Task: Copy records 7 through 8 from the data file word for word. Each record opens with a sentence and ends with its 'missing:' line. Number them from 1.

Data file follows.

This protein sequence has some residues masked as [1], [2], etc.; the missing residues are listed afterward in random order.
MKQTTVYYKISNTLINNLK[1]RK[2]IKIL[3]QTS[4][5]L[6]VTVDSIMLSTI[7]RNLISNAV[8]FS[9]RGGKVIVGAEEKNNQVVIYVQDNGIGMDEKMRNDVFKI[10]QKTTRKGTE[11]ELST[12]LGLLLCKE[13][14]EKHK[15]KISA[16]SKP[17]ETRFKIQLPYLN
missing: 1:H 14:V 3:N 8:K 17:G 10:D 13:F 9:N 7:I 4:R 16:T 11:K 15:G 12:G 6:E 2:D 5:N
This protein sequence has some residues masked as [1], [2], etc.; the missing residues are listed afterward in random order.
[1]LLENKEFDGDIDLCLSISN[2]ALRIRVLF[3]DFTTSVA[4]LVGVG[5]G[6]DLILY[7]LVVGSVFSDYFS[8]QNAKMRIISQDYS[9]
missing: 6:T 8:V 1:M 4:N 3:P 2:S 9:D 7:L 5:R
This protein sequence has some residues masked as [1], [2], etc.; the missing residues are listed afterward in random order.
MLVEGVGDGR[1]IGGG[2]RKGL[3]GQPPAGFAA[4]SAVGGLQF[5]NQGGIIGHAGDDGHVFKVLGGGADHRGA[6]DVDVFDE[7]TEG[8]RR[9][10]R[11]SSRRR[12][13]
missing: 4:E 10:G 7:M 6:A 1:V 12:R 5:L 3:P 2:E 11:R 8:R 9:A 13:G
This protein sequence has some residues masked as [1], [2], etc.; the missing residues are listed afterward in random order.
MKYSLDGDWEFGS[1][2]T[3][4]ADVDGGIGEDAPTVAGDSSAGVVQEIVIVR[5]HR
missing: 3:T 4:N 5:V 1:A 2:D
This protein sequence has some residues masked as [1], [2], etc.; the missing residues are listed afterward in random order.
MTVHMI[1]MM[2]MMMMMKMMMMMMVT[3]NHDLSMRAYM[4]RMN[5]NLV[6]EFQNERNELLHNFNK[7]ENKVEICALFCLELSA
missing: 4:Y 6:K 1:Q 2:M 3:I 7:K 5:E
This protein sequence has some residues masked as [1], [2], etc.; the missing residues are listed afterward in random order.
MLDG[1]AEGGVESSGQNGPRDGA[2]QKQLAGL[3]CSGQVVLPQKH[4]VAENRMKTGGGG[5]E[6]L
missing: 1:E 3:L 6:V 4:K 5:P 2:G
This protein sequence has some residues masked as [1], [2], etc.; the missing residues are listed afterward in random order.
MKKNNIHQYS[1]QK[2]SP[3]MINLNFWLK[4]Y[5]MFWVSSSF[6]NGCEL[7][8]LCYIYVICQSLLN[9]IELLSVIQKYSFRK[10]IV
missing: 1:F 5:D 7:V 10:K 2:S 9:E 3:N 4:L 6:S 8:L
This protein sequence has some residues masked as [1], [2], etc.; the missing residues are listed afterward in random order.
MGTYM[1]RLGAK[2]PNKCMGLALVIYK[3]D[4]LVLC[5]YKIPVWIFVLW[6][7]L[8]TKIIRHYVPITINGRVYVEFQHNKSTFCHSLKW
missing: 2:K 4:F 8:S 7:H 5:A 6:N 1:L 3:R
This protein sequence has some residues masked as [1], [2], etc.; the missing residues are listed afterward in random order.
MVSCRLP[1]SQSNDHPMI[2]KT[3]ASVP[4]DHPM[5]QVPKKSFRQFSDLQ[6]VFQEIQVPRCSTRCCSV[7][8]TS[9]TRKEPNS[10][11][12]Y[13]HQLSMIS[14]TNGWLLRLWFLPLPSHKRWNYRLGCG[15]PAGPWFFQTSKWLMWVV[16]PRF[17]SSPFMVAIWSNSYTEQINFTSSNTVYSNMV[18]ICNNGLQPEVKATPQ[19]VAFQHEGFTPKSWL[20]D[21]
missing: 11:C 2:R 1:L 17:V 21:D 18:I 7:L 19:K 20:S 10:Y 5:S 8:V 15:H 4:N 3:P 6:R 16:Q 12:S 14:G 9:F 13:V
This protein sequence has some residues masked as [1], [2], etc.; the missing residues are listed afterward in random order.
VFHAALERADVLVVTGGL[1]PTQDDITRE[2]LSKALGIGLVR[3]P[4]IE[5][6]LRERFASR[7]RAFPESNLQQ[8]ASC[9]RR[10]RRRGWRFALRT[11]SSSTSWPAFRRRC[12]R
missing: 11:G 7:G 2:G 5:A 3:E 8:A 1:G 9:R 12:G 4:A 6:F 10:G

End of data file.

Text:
This protein sequence has some residues masked as [1], [2], etc.; the missing residues are listed afterward in random order.
MKKNNIHQYS[1]QK[2]SP[3]MINLNFWLK[4]Y[5]MFWVSSSF[6]NGCEL[7][8]LCYIYVICQSLLN[9]IELLSVIQKYSFRK[10]IV
missing: 1:F 5:D 7:V 10:K 2:S 9:E 3:N 4:L 6:S 8:L
This protein sequence has some residues masked as [1], [2], etc.; the missing residues are listed afterward in random order.
MGTYM[1]RLGAK[2]PNKCMGLALVIYK[3]D[4]LVLC[5]YKIPVWIFVLW[6][7]L[8]TKIIRHYVPITINGRVYVEFQHNKSTFCHSLKW
missing: 2:K 4:F 8:S 7:H 5:A 6:N 1:L 3:R